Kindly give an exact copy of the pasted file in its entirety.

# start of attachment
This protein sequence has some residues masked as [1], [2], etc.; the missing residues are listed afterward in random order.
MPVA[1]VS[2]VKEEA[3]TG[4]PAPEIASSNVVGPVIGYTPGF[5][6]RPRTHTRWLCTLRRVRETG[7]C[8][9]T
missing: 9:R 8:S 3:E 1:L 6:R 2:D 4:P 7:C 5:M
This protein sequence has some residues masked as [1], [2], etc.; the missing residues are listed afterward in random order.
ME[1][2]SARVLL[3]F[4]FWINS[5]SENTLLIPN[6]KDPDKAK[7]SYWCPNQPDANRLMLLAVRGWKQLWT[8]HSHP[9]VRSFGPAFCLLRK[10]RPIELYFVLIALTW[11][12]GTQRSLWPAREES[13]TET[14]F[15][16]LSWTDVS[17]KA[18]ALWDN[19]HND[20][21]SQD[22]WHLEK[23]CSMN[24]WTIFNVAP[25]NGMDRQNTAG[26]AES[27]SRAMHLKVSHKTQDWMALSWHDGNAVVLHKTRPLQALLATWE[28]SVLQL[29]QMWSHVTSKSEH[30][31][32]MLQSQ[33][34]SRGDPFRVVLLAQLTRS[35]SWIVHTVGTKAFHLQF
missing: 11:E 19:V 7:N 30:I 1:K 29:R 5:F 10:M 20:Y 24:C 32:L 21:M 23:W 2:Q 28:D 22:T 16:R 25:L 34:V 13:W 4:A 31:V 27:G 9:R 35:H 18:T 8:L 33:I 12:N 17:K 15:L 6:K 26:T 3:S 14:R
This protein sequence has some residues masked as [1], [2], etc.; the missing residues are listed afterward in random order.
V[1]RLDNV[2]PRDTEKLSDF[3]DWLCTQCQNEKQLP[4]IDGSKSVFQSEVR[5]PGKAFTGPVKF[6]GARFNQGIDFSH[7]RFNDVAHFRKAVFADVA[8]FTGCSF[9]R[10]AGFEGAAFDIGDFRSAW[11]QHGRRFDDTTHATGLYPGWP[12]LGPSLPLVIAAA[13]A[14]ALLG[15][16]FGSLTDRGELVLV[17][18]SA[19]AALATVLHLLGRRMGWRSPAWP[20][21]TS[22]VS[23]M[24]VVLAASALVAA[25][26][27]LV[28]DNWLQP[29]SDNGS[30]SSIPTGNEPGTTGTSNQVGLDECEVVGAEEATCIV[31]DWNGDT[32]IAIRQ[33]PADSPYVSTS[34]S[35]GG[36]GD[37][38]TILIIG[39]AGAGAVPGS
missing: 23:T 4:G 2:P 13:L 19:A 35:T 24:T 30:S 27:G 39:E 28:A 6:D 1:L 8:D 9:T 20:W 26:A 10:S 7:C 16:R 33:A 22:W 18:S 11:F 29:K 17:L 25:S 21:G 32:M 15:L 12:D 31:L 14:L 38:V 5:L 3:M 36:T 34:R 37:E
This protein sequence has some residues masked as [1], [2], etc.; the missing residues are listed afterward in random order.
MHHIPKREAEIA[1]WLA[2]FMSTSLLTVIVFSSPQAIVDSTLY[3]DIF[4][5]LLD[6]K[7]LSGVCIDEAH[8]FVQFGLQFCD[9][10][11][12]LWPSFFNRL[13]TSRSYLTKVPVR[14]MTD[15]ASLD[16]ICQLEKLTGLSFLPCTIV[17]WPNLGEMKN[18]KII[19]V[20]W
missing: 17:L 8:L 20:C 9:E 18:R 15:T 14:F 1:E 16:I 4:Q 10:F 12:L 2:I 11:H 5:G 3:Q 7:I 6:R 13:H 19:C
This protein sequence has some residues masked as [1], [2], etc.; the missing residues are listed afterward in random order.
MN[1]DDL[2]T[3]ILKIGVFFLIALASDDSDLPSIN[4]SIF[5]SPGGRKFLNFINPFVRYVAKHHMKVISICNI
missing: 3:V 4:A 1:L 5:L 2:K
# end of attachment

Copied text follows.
This protein sequence has some residues masked as [1], [2], etc.; the missing residues are listed afterward in random order.
MPVA[1]VS[2]VKEEA[3]TG[4]PAPEIASSNVVGPVIGYTPGF[5][6]RPRTHTRWLCTLRRVRETG[7]C[8][9]T
missing: 9:R 8:S 3:E 1:L 6:R 2:D 4:P 7:C 5:M
This protein sequence has some residues masked as [1], [2], etc.; the missing residues are listed afterward in random order.
ME[1][2]SARVLL[3]F[4]FWINS[5]SENTLLIPN[6]KDPDKAK[7]SYWCPNQPDANRLMLLAVRGWKQLWT[8]HSHP[9]VRSFGPAFCLLRK[10]RPIELYFVLIALTW[11][12]GTQRSLWPAREES[13]TET[14]F[15][16]LSWTDVS[17]KA[18]ALWDN[19]HND[20][21]SQD[22]WHLEK[23]CSMN[24]WTIFNVAP[25]NGMDRQNTAG[26]AES[27]SRAMHLKVSHKTQDWMALSWHDGNAVVLHKTRPLQALLATWE[28]SVLQL[29]QMWSHVTSKSEH[30][31][32]MLQSQ[33][34]SRGDPFRVVLLAQLTRS[35]SWIVHTVGTKAFHLQF
missing: 11:E 19:V 7:N 30:I 1:K 29:R 5:F 10:M 20:Y 24:C 32:L 21:M 23:W 2:Q 28:D 22:T 16:R 25:L 34:V 13:W 4:A 31:V 27:G 9:R 35:H 18:T 8:L 33:I 12:N 17:K 15:L 6:K 26:T 3:S 14:R
This protein sequence has some residues masked as [1], [2], etc.; the missing residues are listed afterward in random order.
V[1]RLDNV[2]PRDTEKLSDF[3]DWLCTQCQNEKQLP[4]IDGSKSVFQSEVR[5]PGKAFTGPVKF[6]GARFNQGIDFSH[7]RFNDVAHFRKAVFADVA[8]FTGCSF[9]R[10]AGFEGAAFDIGDFRSAW[11]QHGRRFDDTTHATGLYPGWP[12]LGPSLPLVIAAA[13]A[14]ALLG[15][16]FGSLTDRGELVLV[17][18]SA[19]AALATVLHLLGRRMGWRSPAWP[20][21]TS[22]VS[23]M[24]VVLAASALVAA[25][26][27]LV[28]DNWLQP[29]SDNGS[30]SSIPTGNEPGTTGTSNQVGLDECEVVGAEEATCIV[31]DWNGDT[32]IAIRQ[33]PADSPYVSTS[34]S[35]GG[36]GD[37][38]TILIIG[39]AGAGAVPGS
missing: 23:T 4:G 2:P 13:L 19:A 35:T 24:T 30:S 27:G 39:E 28:A 6:D 1:L 8:D 9:T 20:W 26:A 10:S 7:C 16:R 33:A 22:W 18:S 11:F 29:K 17:L 25:S 21:G 32:M 15:L 12:D 31:L 14:L 38:V 5:L 3:M 36:T 34:R 37:E
This protein sequence has some residues masked as [1], [2], etc.; the missing residues are listed afterward in random order.
MHHIPKREAEIA[1]WLA[2]FMSTSLLTVIVFSSPQAIVDSTLY[3]DIF[4][5]LLD[6]K[7]LSGVCIDEAH[8]FVQFGLQFCD[9][10][11][12]LWPSFFNRL[13]TSRSYLTKVPVR[14]MTD[15]ASLD[16]ICQLEKLTGLSFLPCTIV[17]WPNLGEMKN[18]KII[19]V[20]W
missing: 17:L 8:L 20:C 9:E 18:R 15:T 14:F 1:E 16:I 4:Q 10:F 12:L 2:I 11:H 5:G 3:Q 7:I 6:R 13:H 19:C
This protein sequence has some residues masked as [1], [2], etc.; the missing residues are listed afterward in random order.
MN[1]DDL[2]T[3]ILKIGVFFLIALASDDSDLPSIN[4]SIF[5]SPGGRKFLNFINPFVRYVAKHHMKVISICNI
missing: 3:V 4:A 1:L 5:L 2:K